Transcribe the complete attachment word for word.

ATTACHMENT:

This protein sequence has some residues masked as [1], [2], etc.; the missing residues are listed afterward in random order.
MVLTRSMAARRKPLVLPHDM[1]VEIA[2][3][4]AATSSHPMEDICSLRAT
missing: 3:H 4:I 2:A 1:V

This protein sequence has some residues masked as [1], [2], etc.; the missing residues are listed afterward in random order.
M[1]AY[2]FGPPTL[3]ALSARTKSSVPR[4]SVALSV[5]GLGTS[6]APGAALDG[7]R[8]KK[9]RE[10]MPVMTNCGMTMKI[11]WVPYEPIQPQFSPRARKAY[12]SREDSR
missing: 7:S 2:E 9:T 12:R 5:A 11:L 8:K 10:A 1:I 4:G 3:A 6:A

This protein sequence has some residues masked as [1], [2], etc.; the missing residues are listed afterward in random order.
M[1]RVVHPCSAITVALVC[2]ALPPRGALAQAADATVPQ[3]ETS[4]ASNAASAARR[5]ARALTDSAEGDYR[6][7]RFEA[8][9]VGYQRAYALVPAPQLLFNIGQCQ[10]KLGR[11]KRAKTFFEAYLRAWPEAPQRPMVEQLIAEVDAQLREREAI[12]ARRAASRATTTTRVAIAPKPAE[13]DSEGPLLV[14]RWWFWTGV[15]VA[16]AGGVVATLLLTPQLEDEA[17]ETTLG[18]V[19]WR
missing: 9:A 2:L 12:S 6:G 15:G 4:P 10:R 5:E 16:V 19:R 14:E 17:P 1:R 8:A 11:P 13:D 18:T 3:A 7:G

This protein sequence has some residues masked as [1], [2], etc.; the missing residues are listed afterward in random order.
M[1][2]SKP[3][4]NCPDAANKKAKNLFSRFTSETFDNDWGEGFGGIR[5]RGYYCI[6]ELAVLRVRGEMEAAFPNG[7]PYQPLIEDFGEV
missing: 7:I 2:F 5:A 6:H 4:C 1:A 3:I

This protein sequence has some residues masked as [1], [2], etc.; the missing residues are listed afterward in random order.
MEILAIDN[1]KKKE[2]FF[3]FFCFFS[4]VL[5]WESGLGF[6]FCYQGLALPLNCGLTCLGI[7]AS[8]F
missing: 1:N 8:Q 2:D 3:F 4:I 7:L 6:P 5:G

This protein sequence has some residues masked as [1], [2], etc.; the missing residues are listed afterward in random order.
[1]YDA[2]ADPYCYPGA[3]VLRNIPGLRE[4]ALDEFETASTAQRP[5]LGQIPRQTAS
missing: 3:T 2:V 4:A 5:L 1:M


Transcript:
This protein sequence has some residues masked as [1], [2], etc.; the missing residues are listed afterward in random order.
MVLTRSMAARRKPLVLPHDM[1]VEIA[2][3][4]AATSSHPMEDICSLRAT
missing: 3:H 4:I 2:A 1:V

This protein sequence has some residues masked as [1], [2], etc.; the missing residues are listed afterward in random order.
M[1]AY[2]FGPPTL[3]ALSARTKSSVPR[4]SVALSV[5]GLGTS[6]APGAALDG[7]R[8]KK[9]RE[10]MPVMTNCGMTMKI[11]WVPYEPIQPQFSPRARKAY[12]SREDSR
missing: 7:S 2:E 9:T 12:R 5:A 11:L 8:K 10:A 1:I 4:G 3:A 6:A

This protein sequence has some residues masked as [1], [2], etc.; the missing residues are listed afterward in random order.
M[1]RVVHPCSAITVALVC[2]ALPPRGALAQAADATVPQ[3]ETS[4]ASNAASAARR[5]ARALTDSAEGDYR[6][7]RFEA[8][9]VGYQRAYALVPAPQLLFNIGQCQ[10]KLGR[11]KRAKTFFEAYLRAWPEAPQRPMVEQLIAEVDAQLREREAI[12]ARRAASRATTTTRVAIAPKPAE[13]DSEGPLLV[14]RWWFWTGV[15]VA[16]AGGVVATLLLTPQLEDEA[17]ETTLG[18]V[19]WR
missing: 9:A 2:L 12:S 6:G 15:G 4:P 10:R 5:E 16:V 19:R 14:E 17:P 1:R 8:A 11:P 13:D 18:T 3:A 7:G

This protein sequence has some residues masked as [1], [2], etc.; the missing residues are listed afterward in random order.
M[1][2]SKP[3][4]NCPDAANKKAKNLFSRFTSETFDNDWGEGFGGIR[5]RGYYCI[6]ELAVLRVRGEMEAAFPNG[7]PYQPLIEDFGEV
missing: 7:I 2:F 5:A 6:H 4:C 1:A 3:I

This protein sequence has some residues masked as [1], [2], etc.; the missing residues are listed afterward in random order.
MEILAIDN[1]KKKE[2]FF[3]FFCFFS[4]VL[5]WESGLGF[6]FCYQGLALPLNCGLTCLGI[7]AS[8]F
missing: 1:N 8:Q 2:D 3:F 4:I 7:L 6:P 5:G

This protein sequence has some residues masked as [1], [2], etc.; the missing residues are listed afterward in random order.
[1]YDA[2]ADPYCYPGA[3]VLRNIPGLRE[4]ALDEFETASTAQRP[5]LGQIPRQTAS
missing: 3:T 2:V 4:A 5:L 1:M